Updated 9:46 a.m. ET, 8/7/2013
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(CNN) - President Barack Obama canceled a meeting with Russian President Vladimir Putin in Moscow next month, according to a White House official.
The decision came not long after Democratic Sen. Chuck Schumer reiterated his call for the White House to reconsider the scheduled summit, following the country's decision to grant temporary asylum to NSA leaker Edward Snowden.
Obama cancels talks with Putin ahead of G-20 summit
In a wide-ranging interview on CNN's "New Day," the New York senator also addressed immigration reform, saying he'd be comfortable if the House passes legislation step-by-step as it prefers, rather than approving one large, comprehensive package.
"We would much prefer it be a comprehensive bill, but any way the House can get there is OK by us," he said.
On Russia, Obama confirmed Tuesday night that he still plans on attending the G-20 summit in St. Petersburg in September despite calls from some lawmakers for the U.S. to boycott the gathering.
Until Wednesday morning the White House, however, had not given a firm answer on whether the president was still planning to attend the separate bilateral meeting with Putin in Moscow before the summit. White House press secretary Jay Carney said they were evaluating "the utility of a summit."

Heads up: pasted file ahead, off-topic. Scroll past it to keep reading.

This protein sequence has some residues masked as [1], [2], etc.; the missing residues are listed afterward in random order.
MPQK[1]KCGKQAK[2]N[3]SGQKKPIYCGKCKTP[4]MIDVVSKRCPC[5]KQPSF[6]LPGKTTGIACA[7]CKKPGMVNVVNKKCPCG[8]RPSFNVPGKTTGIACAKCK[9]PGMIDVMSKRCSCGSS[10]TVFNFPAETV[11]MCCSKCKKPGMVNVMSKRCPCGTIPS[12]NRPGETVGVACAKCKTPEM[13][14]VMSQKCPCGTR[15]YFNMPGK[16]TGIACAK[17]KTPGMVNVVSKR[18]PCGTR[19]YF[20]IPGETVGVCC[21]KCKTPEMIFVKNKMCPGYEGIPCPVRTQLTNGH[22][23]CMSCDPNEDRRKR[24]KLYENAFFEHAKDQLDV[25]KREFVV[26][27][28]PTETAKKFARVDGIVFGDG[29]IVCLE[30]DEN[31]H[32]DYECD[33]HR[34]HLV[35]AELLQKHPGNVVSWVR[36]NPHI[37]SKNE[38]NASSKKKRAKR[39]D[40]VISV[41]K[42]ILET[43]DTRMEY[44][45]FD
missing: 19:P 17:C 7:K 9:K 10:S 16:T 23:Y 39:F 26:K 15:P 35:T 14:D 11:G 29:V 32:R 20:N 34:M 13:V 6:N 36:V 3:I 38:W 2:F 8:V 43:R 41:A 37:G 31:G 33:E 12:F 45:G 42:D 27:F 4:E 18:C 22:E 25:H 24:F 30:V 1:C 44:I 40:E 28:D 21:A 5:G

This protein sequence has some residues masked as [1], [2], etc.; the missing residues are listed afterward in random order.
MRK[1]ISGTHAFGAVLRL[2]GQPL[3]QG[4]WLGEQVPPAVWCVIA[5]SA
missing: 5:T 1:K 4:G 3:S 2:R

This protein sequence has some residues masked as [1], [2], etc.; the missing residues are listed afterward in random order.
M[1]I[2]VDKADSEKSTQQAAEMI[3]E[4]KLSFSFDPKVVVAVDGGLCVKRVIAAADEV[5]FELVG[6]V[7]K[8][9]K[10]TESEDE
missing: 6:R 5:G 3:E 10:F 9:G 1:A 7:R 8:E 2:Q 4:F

The meeting was scheduled before Snowden sought refuge in Russia, further complicating the U.S.-Russia relationship .
Schumer said he doubted the president would sit down with the Russian president, especially after the country approved temporary asylum for the NSA leaker last week.
"Look, Putin doesn't deserve the respect after what he's done with Snowden," the senator said. "He goes out of his way to stick the knife into the United States."
Schumer has been a sharp critic of Putin this summer, saying the Russian president is shattering the country's already-fragile relationship with the U.S.
"I know what he is doing. I mean he's trying to make Russia a big power again. But there are good ways and bad ways to do it. Good way build up the economy, create some freedom and strength," he said. "Bad way, step on somebody else's back. That's what he is doing."
After the White House made the decision to nix the meeting later Wednesday morning, Schumer said in a statement the president "clearly made the right decision."
Schumer, one of the members of the bipartisan Gang of Eight that drafted the Senate immigration bill, expressed optimism that the House can get immigration reform done.
"I've had a lot of discussions with various members of both parties in the House," he said. "Things are moving in the right direction."
"If they pass individual smaller bills, they'll all get agglomerated as we go to conference at some point," Schumer added. "I'm not dictating to the House what they should do."
He added, however, that there are "bottom lines" for the Senate, including some kind of path to citizenship.
- CNN Chief White House Correspondent Jessica Yellin contributed to this report.